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By Helen Thomsit

 From a flight full of excited runners out from Heathrow on 4th November, through to coming home a week later, the New York City Marathon was one huge big celebration. I thought London was an experience, but NYC was already bigger and better by the time we'd picked up our race numbers and bought far too much merchandise at the expo. 

The whole city seems to embrace runners and the event, from the volunteers cheering and chanting your name when they hand over your race pack and ring their bell when they find out you're an NY first timer, to shop assistants, taxi drivers, hotel staff and random people in the street days after the big day.

I mentioned a few weeks ago that the pandemic had meant I'd experienced a lot of cancellations and disappointment, so I was trying really hard to not look forward to this trip too much but I failed miserably - this was largely due to the fact that I was lucky enough to be out there with family and a group of friends, all of whom had been geared up to run in the city since 2020 and a very close one who I used to train with almost daily so we'd decided to run the whole thing together. 

NYC is a very early start. On Sunday morning we were up by 4am and heading to the buses in Midtown by 5.30 to drive the hour to Staten Island. Unseasonably warm weather meant the atmosphere was even more chirpy that it might've been if it had been a typical November day, and by the time we got to the start village all additional layers had been discarded without being used at all. The free Dunkin' Donuts hats were ignored too! 

We'd heard about the startline but, again, nothing can prepare you for it. As with all the WMMs, the elite racers start first in their various waves, followed by the general participants. Unlike the other events, NYC begins with a cannon, the national anthem and Frank Sinatra's 'New York, New York' - I was in tears before we'd even got to our start pen!

The first mile is a steady steep incline up the Verrazano-Narrows Bridge with views across to Manhattan and the Statue of Liberty. I can't explain how surreal it all was, to see these world famous sites with Frank ringing in our ears. All advice we'd been given was DO NOT race the first miles and we stuck to it as best we could in the rising temperatures and as we headed into Brooklyn. The first 10k flew by and we were completely distracted by the roaring crowds - I've never heard anything like it, they were so loud and they didn't stop! 

Our support crew managed to get to mile 9 which was a huge help because we were both starting to flag by that point in the 80% humidity, although neither of us had dared mention it so early on. The crowds continued to carry us on to our next supporter point at mile 12, by which point I'd started petting as many dogs as possible and laughed at some ridiculous signs (Smile If You've Peed A Little; You're Running Faster Than Brands Run Away From Kanye/The Rats Don't Run This City, You Do!). Coming out of the silence of the Queensboro Bridge at 16 miles, where there's no support, I thought the distant noise was a train coming but no, more loud crowds! 1st Avenue towards Queens was never-ending but, again, they and the thousands of volunteers carried all of us for some tough humid miles.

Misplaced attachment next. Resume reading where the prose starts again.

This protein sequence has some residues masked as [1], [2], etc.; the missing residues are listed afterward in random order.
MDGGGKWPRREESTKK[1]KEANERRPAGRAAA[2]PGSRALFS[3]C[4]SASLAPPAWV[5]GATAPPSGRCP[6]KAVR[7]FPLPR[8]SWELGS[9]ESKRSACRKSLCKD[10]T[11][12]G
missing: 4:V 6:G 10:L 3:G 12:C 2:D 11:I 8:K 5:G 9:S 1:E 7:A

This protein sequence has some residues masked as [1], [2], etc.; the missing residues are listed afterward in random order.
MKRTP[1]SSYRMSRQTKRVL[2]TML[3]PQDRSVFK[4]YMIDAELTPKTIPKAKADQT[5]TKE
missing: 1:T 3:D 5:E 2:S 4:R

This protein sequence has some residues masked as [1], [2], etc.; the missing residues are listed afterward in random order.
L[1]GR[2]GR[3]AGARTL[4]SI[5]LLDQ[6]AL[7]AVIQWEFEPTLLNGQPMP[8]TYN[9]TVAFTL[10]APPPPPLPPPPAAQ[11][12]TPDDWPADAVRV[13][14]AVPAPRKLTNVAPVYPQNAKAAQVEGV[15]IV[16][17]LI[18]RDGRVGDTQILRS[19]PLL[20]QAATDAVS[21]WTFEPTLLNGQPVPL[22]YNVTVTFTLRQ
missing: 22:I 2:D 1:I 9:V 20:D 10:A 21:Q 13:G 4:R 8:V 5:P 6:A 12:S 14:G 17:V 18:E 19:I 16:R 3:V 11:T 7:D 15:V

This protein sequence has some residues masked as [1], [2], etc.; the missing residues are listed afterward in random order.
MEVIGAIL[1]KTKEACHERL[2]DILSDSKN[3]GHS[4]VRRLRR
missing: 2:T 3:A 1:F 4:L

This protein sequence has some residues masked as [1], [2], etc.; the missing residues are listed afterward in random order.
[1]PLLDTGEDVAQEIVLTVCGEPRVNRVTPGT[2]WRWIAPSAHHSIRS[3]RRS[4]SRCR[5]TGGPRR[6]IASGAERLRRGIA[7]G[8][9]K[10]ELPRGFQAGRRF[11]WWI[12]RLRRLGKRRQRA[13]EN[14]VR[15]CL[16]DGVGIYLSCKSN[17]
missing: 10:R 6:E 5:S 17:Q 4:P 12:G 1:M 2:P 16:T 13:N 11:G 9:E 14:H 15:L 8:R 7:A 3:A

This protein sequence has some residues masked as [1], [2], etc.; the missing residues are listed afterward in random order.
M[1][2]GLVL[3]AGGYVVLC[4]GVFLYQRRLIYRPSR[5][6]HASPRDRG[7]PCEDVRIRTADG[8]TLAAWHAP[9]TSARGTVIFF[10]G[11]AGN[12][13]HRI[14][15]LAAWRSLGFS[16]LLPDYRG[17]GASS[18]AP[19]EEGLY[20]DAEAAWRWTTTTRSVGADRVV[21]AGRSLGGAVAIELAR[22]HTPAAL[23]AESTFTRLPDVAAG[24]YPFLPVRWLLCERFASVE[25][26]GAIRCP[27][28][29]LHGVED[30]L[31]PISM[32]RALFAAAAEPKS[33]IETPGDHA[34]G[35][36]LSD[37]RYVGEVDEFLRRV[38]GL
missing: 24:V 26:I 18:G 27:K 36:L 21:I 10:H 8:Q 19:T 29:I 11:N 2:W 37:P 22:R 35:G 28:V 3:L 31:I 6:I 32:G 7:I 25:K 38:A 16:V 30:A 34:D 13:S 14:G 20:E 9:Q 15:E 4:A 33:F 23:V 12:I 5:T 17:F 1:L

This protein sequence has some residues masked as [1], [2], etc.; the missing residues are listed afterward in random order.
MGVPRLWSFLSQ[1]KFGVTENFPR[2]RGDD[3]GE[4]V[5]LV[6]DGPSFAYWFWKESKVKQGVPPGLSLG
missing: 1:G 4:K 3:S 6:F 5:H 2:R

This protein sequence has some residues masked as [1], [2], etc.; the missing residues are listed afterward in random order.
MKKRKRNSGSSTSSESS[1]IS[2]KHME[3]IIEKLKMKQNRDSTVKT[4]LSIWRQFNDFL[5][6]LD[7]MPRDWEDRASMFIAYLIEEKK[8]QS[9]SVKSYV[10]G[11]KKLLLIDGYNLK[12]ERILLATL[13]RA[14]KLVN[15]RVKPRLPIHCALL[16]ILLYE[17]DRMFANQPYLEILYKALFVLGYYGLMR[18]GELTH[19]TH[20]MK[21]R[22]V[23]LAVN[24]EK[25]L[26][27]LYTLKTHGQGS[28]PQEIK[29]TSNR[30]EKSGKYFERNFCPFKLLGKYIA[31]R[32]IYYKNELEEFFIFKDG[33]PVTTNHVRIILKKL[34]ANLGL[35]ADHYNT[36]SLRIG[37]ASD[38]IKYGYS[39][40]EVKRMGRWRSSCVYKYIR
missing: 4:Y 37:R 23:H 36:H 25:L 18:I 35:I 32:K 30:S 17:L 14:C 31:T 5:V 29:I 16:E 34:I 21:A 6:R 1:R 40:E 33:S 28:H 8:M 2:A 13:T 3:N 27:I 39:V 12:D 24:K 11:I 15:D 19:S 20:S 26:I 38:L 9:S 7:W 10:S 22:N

With a final 10k to go, our legs had seized up and we had to adopt a run/walk strategy. We'd also seen a number of people who had collapsed at various points and were receiving medical treatment which shocked us into being sensible and making the most of the rest of the run. The noise in the Bronx was INSANE - we danced, cheered, waved our arms around, pointed at people in the crowd and had the best time. And then we had just 5k left. Our supporters had beetled around the course to spot us for a very much appreciated fourth time, and we were nearly done. As the trees of Central Park came into view, the tears started which is never ideal when you're an asthmatic running in humid conditions. We were both a bit gutted that walking had to happen (and that we were way off the pace we'd hoped before the weather went a bit mad), but it meant we were able to really take in our surroundings and soak up every single minute. The park is hilly and hard, I had a mini temper tantrum with a mile to go but my friend forced me to run, hard, to get to that finish line in under 4 hours and I'm very glad she did! The course turns left, right, again and again, up and down, out on to the street and then with half a mile to go, you're back in the park. We pushed so hard to get to the end, still with the crowds cheering us all on and the noise ringing in our ears. And then we were done. Staggering across the finish line, lots of tears and hugs, straight into the legend that is Meb Keflezighi who was kind enough to give us our medals and pose for a photo (we still had energy to do that!).

Another star and my second marathon in five weeks, NYC is hands down the hardest but best race I've been lucky enough to take part in. I have so many memories and could talk about it for hours so apologies if you have to endure that in the near future!